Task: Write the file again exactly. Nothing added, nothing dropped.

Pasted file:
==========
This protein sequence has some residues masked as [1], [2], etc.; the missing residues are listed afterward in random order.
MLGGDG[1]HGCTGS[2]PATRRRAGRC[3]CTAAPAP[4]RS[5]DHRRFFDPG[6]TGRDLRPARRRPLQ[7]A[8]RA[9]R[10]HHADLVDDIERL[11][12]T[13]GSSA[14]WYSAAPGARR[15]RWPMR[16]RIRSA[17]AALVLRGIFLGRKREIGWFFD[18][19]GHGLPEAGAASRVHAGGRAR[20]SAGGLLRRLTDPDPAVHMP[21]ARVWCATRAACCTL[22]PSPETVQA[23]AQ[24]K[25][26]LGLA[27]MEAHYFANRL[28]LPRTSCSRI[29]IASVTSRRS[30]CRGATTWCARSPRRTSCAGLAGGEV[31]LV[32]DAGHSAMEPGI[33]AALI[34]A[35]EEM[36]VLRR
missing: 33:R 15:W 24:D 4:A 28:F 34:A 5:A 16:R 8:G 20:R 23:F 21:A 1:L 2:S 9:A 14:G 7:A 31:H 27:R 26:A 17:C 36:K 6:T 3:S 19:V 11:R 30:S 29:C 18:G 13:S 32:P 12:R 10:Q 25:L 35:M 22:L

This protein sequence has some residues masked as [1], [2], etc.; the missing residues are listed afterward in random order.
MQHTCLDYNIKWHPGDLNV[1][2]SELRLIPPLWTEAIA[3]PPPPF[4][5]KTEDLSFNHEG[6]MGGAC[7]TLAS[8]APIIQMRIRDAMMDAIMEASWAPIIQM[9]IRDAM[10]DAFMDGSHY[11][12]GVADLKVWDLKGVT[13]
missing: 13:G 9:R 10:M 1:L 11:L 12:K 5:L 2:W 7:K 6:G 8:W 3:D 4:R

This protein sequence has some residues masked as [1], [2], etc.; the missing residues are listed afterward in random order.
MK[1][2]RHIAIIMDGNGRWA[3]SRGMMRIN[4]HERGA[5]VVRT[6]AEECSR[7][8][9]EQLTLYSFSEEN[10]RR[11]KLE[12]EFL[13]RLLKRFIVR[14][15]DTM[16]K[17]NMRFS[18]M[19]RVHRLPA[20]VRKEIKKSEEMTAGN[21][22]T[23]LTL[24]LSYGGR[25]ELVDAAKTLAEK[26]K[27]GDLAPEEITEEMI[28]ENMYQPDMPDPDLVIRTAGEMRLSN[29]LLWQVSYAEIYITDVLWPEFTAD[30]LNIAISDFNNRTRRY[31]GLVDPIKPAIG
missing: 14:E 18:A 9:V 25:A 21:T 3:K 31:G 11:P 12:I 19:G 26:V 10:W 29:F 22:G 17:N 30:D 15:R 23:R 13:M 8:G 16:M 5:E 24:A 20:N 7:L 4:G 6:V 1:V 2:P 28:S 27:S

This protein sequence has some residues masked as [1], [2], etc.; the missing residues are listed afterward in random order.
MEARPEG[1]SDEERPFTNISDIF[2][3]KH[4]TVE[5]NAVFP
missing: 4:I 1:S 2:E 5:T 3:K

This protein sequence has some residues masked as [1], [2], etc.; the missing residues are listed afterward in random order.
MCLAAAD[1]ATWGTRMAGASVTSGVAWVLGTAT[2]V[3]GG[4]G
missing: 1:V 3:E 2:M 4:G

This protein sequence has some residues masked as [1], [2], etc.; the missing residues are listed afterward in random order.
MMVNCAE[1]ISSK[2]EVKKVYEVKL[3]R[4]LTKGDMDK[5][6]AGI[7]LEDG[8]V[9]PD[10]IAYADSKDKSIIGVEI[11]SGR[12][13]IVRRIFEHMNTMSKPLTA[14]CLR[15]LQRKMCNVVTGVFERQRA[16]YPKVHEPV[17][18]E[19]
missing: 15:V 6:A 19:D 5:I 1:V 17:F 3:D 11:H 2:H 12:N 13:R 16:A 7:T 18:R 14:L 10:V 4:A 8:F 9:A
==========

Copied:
This protein sequence has some residues masked as [1], [2], etc.; the missing residues are listed afterward in random order.
MLGGDG[1]HGCTGS[2]PATRRRAGRC[3]CTAAPAP[4]RS[5]DHRRFFDPG[6]TGRDLRPARRRPLQ[7]A[8]RA[9]R[10]HHADLVDDIERL[11][12]T[13]GSSA[14]WYSAAPGARR[15]RWPMR[16]RIRSA[17]AALVLRGIFLGRKREIGWFFD[18][19]GHGLPEAGAASRVHAGGRAR[20]SAGGLLRRLTDPDPAVHMP[21]ARVWCATRAACCTL[22]PSPETVQA[23]AQ[24]K[25][26]LGLA[27]MEAHYFANRL[28]LPRTSCSRI[29]IASVTSRRS[30]CRGATTWCARSPRRTSCAGLAGGEV[31]LV[32]DAGHSAMEPGI[33]AALI[34]A[35]EEM[36]VLRR
missing: 33:R 15:W 24:D 4:A 28:F 34:A 5:A 16:R 8:G 20:R 23:F 21:A 1:L 2:S 9:A 14:G 7:A 31:H 27:R 26:A 17:C 36:K 6:T 3:S 19:V 11:R 30:S 29:C 18:G 13:S 32:P 12:R 10:Q 25:L 35:M 22:L

This protein sequence has some residues masked as [1], [2], etc.; the missing residues are listed afterward in random order.
MQHTCLDYNIKWHPGDLNV[1][2]SELRLIPPLWTEAIA[3]PPPPF[4][5]KTEDLSFNHEG[6]MGGAC[7]TLAS[8]APIIQMRIRDAMMDAIMEASWAPIIQM[9]IRDAM[10]DAFMDGSHY[11][12]GVADLKVWDLKGVT[13]
missing: 13:G 9:R 10:M 1:L 11:L 12:K 5:L 2:W 7:K 6:G 8:W 3:D 4:R

This protein sequence has some residues masked as [1], [2], etc.; the missing residues are listed afterward in random order.
MK[1][2]RHIAIIMDGNGRWA[3]SRGMMRIN[4]HERGA[5]VVRT[6]AEECSR[7][8][9]EQLTLYSFSEEN[10]RR[11]KLE[12]EFL[13]RLLKRFIVR[14][15]DTM[16]K[17]NMRFS[18]M[19]RVHRLPA[20]VRKEIKKSEEMTAGN[21][22]T[23]LTL[24]LSYGGR[25]ELVDAAKTLAEK[26]K[27]GDLAPEEITEEMI[28]ENMYQPDMPDPDLVIRTAGEMRLSN[29]LLWQVSYAEIYITDVLWPEFTAD[30]LNIAISDFNNRTRRY[31]GLVDPIKPAIG
missing: 14:E 18:A 9:V 25:A 21:T 3:K 31:G 11:P 12:I 19:G 26:V 10:W 29:F 22:G 17:N 30:D 15:R 23:R 13:M 8:G 16:M 5:E 24:A 20:N 7:L 4:G 6:V 1:V 2:P 28:S 27:S

This protein sequence has some residues masked as [1], [2], etc.; the missing residues are listed afterward in random order.
MEARPEG[1]SDEERPFTNISDIF[2][3]KH[4]TVE[5]NAVFP
missing: 4:I 1:S 2:E 5:T 3:K

This protein sequence has some residues masked as [1], [2], etc.; the missing residues are listed afterward in random order.
MCLAAAD[1]ATWGTRMAGASVTSGVAWVLGTAT[2]V[3]GG[4]G
missing: 1:V 3:E 2:M 4:G

This protein sequence has some residues masked as [1], [2], etc.; the missing residues are listed afterward in random order.
MMVNCAE[1]ISSK[2]EVKKVYEVKL[3]R[4]LTKGDMDK[5][6]AGI[7]LEDG[8]V[9]PD[10]IAYADSKDKSIIGVEI[11]SGR[12][13]IVRRIFEHMNTMSKPLTA[14]CLR[15]LQRKMCNVVTGVFERQRA[16]YPKVHEPV[17][18]E[19]
missing: 15:V 6:A 19:D 5:I 1:V 17:F 3:D 11:H 2:H 12:N 13:R 16:A 7:T 18:R 14:L 10:V 4:A 8:F 9:A